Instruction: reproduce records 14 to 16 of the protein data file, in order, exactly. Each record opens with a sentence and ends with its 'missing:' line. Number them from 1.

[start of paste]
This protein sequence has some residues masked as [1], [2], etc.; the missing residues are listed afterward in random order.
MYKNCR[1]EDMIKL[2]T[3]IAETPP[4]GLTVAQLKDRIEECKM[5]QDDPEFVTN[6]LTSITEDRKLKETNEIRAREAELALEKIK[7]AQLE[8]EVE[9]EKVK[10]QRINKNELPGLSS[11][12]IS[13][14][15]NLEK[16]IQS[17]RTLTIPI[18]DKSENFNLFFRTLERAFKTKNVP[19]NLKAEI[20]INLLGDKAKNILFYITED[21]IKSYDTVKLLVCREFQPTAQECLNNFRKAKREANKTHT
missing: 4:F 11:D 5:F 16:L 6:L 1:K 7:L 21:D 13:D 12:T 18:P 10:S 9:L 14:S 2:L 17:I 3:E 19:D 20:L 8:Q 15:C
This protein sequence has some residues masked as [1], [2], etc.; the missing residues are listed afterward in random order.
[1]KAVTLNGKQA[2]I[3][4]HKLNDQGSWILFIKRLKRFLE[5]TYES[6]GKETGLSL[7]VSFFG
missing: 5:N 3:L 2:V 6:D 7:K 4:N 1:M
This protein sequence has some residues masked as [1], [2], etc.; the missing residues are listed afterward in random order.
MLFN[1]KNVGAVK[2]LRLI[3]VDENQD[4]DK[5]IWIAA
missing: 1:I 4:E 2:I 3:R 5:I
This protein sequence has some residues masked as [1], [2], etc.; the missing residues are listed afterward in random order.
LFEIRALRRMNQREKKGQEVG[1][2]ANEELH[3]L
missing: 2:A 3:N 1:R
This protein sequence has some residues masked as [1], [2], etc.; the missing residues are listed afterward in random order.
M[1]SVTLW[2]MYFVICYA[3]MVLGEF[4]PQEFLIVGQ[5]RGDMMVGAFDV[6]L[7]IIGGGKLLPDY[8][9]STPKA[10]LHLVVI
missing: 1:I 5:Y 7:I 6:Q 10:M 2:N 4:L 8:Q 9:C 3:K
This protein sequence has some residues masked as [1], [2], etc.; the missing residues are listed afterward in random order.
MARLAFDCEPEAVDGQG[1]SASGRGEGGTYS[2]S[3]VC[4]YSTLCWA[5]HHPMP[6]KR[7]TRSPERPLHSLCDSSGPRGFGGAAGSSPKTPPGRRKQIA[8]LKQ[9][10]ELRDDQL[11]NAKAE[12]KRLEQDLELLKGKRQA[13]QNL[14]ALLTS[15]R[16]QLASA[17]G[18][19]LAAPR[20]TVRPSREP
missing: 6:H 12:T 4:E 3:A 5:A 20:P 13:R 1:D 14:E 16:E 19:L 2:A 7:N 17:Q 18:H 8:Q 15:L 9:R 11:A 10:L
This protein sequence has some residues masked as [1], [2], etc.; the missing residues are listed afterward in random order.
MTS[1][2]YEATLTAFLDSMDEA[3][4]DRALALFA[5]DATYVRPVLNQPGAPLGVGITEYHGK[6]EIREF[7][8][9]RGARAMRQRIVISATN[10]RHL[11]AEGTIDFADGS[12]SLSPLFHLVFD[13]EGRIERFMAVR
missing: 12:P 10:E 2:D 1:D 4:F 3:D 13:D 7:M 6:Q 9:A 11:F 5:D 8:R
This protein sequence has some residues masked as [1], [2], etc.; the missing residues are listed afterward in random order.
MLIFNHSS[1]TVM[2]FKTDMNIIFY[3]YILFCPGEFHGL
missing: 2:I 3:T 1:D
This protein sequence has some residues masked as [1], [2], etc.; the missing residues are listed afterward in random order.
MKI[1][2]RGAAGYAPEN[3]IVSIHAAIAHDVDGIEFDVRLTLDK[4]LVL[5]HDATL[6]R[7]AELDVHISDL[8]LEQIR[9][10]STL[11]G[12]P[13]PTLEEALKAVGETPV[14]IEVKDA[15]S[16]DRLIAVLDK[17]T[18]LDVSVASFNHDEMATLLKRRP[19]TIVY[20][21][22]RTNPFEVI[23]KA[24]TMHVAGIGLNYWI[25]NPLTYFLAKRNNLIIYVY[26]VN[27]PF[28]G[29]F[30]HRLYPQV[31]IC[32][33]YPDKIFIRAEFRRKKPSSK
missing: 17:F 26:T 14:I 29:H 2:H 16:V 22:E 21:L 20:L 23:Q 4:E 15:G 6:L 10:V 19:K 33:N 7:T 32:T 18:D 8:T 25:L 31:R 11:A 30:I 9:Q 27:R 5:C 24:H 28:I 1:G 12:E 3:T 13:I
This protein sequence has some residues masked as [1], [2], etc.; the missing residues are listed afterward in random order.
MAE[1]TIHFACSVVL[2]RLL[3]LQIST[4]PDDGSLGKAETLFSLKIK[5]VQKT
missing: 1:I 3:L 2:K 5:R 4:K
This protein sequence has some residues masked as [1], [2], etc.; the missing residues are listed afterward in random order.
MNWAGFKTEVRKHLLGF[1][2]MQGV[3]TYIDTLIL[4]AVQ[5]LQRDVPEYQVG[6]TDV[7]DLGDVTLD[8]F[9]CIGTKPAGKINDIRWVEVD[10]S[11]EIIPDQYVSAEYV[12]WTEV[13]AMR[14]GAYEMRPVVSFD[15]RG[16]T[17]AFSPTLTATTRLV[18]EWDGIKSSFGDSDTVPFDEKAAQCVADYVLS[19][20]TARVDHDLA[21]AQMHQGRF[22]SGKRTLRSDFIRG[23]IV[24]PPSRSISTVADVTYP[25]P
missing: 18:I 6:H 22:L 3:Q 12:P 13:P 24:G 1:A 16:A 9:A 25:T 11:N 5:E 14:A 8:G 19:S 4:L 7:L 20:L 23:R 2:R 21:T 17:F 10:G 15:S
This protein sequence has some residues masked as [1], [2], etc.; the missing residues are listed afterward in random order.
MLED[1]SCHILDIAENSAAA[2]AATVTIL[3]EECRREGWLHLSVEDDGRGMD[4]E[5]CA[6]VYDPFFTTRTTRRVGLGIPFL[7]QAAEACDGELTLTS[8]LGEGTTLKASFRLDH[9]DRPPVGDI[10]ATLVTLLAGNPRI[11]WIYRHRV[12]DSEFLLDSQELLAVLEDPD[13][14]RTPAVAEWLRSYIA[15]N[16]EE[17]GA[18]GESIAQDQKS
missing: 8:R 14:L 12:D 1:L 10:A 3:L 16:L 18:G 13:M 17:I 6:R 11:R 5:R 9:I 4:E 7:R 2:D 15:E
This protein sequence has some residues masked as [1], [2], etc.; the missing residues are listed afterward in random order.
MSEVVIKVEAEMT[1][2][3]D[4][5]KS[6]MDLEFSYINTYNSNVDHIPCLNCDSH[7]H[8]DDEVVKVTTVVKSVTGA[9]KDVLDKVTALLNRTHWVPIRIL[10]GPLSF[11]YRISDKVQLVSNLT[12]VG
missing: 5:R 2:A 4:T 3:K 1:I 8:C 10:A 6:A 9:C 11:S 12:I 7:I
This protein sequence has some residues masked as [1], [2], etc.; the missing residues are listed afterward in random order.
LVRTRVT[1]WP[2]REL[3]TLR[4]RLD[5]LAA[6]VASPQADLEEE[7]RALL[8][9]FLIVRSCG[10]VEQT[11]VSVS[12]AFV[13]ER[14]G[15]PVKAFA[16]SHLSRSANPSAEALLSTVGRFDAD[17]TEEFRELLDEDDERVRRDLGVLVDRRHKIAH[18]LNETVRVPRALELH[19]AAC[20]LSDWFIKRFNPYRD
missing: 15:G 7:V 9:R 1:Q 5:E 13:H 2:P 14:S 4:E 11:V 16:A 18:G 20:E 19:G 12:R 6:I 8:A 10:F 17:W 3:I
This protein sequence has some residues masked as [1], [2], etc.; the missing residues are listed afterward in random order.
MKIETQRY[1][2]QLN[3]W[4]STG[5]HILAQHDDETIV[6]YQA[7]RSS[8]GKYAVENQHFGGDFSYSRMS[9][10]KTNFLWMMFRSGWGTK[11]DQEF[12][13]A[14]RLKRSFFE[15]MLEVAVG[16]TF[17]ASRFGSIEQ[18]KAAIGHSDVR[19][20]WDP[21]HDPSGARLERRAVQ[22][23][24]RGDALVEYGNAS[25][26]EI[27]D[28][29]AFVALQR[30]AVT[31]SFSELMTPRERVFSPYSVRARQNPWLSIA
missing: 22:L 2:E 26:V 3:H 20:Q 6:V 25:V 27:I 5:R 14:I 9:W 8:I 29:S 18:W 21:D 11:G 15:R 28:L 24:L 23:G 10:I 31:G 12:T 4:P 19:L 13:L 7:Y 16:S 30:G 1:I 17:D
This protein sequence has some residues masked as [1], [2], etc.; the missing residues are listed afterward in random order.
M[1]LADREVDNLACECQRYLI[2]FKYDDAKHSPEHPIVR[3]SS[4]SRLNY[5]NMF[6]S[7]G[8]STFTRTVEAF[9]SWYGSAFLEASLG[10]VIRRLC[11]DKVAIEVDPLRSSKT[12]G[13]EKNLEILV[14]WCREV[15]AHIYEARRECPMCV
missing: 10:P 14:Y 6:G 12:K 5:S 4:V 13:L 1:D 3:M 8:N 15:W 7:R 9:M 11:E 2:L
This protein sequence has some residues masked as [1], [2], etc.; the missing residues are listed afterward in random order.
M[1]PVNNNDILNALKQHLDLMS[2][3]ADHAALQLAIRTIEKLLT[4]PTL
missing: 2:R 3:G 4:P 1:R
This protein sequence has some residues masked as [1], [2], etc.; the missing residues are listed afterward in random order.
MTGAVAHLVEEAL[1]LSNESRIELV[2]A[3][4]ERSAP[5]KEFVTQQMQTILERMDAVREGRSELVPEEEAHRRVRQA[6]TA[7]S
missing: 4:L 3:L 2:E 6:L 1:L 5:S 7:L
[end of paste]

This protein sequence has some residues masked as [1], [2], etc.; the missing residues are listed afterward in random order.
LVRTRVT[1]WP[2]REL[3]TLR[4]RLD[5]LAA[6]VASPQADLEEE[7]RALL[8][9]FLIVRSCG[10]VEQT[11]VSVS[12]AFV[13]ER[14]G[15]PVKAFA[16]SHLSRSANPSAEALLSTVGRFDAD[17]TEEFRELLDEDDERVRRDLGVLVDRRHKIAH[18]LNETVRVPRALELH[19]AAC[20]LSDWFIKRFNPYRD
missing: 15:G 7:V 9:R 1:Q 5:E 13:H 2:P 14:S 4:E 11:V 16:A 18:G 20:E 19:G 12:R 6:I 8:A 10:F 17:W 3:I
This protein sequence has some residues masked as [1], [2], etc.; the missing residues are listed afterward in random order.
MKIETQRY[1][2]QLN[3]W[4]STG[5]HILAQHDDETIV[6]YQA[7]RSS[8]GKYAVENQHFGGDFSYSRMS[9][10]KTNFLWMMFRSGWGTK[11]DQEF[12][13]A[14]RLKRSFFE[15]MLEVAVG[16]TF[17]ASRFGSIEQ[18]KAAIGHSDVR[19][20]WDP[21]HDPSGARLERRAVQ[22][23][24]RGDALVEYGNAS[25][26]EI[27]D[28][29]AFVALQR[30]AVT[31]SFSELMTPRERVFSPYSVRARQNPWLSIA
missing: 22:L 2:E 26:V 3:H 20:Q 6:V 25:V 27:I 5:R 14:I 9:W 8:I 29:S 18:W 21:D 11:G 15:R 28:L 24:L 23:G 10:I 31:G 12:T 4:P 19:L 13:L 7:Y 16:S 30:G 1:I 17:D
This protein sequence has some residues masked as [1], [2], etc.; the missing residues are listed afterward in random order.
M[1]LADREVDNLACECQRYLI[2]FKYDDAKHSPEHPIVR[3]SS[4]SRLNY[5]NMF[6]S[7]G[8]STFTRTVEAF[9]SWYGSAFLEASLG[10]VIRRLC[11]DKVAIEVDPLRSSKT[12]G[13]EKNLEILV[14]WCREV[15]AHIYEARRECPMCV
missing: 10:P 14:Y 6:G 12:K 5:S 4:V 13:L 1:D 3:M 8:N 15:W 7:R 9:M 11:E 2:L